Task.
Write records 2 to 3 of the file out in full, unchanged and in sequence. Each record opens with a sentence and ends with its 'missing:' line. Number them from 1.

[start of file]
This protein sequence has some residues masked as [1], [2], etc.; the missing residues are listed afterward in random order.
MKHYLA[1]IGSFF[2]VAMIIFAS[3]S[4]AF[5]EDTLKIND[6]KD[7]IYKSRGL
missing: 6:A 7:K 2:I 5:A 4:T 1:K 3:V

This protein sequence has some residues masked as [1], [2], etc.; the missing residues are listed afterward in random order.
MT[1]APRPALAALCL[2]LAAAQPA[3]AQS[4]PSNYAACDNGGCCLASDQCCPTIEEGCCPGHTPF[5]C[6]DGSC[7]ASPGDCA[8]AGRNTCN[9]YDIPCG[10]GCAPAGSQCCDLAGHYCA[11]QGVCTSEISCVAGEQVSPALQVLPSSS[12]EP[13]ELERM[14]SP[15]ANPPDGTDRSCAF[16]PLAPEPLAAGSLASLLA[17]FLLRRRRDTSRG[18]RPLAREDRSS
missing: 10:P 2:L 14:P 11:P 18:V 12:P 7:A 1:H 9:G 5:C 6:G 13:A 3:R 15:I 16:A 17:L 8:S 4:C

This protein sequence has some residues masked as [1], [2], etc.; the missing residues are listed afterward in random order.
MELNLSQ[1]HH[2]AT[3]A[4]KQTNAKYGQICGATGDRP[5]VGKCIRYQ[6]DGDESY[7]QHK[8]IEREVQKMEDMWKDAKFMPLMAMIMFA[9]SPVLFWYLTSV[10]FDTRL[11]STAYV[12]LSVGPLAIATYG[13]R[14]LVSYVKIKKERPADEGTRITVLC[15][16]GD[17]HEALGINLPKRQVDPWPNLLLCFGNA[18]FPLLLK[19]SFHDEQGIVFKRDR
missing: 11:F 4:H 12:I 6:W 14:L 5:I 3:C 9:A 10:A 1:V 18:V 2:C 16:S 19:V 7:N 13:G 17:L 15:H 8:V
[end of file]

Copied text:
This protein sequence has some residues masked as [1], [2], etc.; the missing residues are listed afterward in random order.
MT[1]APRPALAALCL[2]LAAAQPA[3]AQS[4]PSNYAACDNGGCCLASDQCCPTIEEGCCPGHTPF[5]C[6]DGSC[7]ASPGDCA[8]AGRNTCN[9]YDIPCG[10]GCAPAGSQCCDLAGHYCA[11]QGVCTSEISCVAGEQVSPALQVLPSSS[12]EP[13]ELERM[14]SP[15]ANPPDGTDRSCAF[16]PLAPEPLAAGSLASLLA[17]FLLRRRRDTSRG[18]RPLAREDRSS
missing: 10:P 2:L 14:P 11:P 18:V 12:P 7:A 1:H 9:G 5:C 6:G 13:A 3:R 15:I 16:A 17:L 8:S 4:C

This protein sequence has some residues masked as [1], [2], etc.; the missing residues are listed afterward in random order.
MELNLSQ[1]HH[2]AT[3]A[4]KQTNAKYGQICGATGDRP[5]VGKCIRYQ[6]DGDESY[7]QHK[8]IEREVQKMEDMWKDAKFMPLMAMIMFA[9]SPVLFWYLTSV[10]FDTRL[11]STAYV[12]LSVGPLAIATYG[13]R[14]LVSYVKIKKERPADEGTRITVLC[15][16]GD[17]HEALGINLPKRQVDPWPNLLLCFGNA[18]FPLLLK[19]SFHDEQGIVFKRDR
missing: 11:F 4:H 12:I 6:W 14:L 5:I 3:C 9:A 10:A 1:V 18:V 2:C 16:S 19:V 7:N 13:G 17:L 15:H 8:V